This thing is almost over and I’ve been mourning the end for about two weeks now. I really wish I had been able to write each week since my last post, but all that really needs to be said is that we were on that grind. That hustle. That game.
My involvement with Techstars has been probably the best work experience I’ve ever had, and I’ve had a lot of work experiences. I’ve met and worked closely with some of the smartest people I’ve ever been around, many of whom I expect I’ll be friends with for quite some time. In the span of three months, I’ve learned tons about the business of startups, funding, and even more about the interpersonal dynamics of good teams. All of these teams have been forged in fire over the last three months. I’ve been witness to mad awkward and emotional meetings, heated arguments, moments of elation, ill-kept facial hair, and paintball bruises. It’s been a roller coaster, bruh.
Real talk? I have made very little money for my time. At the worst moments for me during this program, I thought about telling people to fuck off, especially considering the amount of time and effort I was putting into helping some of the teams. Here’s the thing though, there were like three of those moments over three months and they were literally just moments—fleeting instances of thoughts like, “This is bullshit. I’ve spent more time on this single project for this one team than the whole three month commitment is worth.” That’s real, financially speaking. The big deal though, and why I didn’t tell anyone to fuck off, was that I loved almost every minute of it. Even while it was happening. I loved it.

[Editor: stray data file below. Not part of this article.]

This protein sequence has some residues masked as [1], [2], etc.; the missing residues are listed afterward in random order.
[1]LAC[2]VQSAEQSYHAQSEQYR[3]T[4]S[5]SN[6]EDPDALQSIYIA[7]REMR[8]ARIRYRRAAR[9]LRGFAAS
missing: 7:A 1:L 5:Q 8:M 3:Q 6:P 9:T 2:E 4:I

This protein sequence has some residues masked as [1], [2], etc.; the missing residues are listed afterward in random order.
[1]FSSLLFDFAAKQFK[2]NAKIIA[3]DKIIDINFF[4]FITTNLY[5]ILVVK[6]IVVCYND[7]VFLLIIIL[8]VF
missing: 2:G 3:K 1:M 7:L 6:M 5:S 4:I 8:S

Over the last few years, I’ve redefined for myself what success looks and feels like. Probably due to my longstanding outlook on life, my previous shitty work environments, and my penchant for dressing like I’m retired, I don’t go in for the bullshit anymore. I want to do good work for people who don’t suck. Techstars has enabled me to do that over the last three months. It was stressful a lot of the time. I lost sleep. I likely lost a little more hair. I smoked too many cigarettes and probably drank too much. I could’ve been doing all that working somewhere stupid though. Truth be told, I would do what I do for free. Getting money for my work is icing.
Being part of Techstars has been awesome. That’s my main point here. Given the amount of work and stress, would I do it again? I say hell yeah, fucking right. I consider some of these people core bros now. Many of the people I’ve been spending days with are painfully awkward, likely mildly autistic, potty-mouthed, argumentative, strangely-dressed, outright nerds, but core bros nonetheless. Birds of a feather and such.
We’ve got a few days left before demo-day, and then most of the teams go back to wherever. These folks from California, Massachusetts, Wisconsin, Israel, England, Washington D.C., and here in Texas, all have a place to stay with me if ever they need one. If I’m ever out their way, they should expect to put me up and take me out for dinner. As far as I can tell from seeing and talking to alumi of previous Techstars programs, this shit is for life. You meet super smart people with similar talents and goals, get to know them in a stressful environment, share trials, triumphs, donuts, air mattresses, and kegs, and then the program is over. Obviously, you’re going to stay in touch; shit got real for a while and friendships were forged. Techstars knows what it’s doing. Seats, the managing director here, knows how to pick smart people. I’m one of those people. No big swig.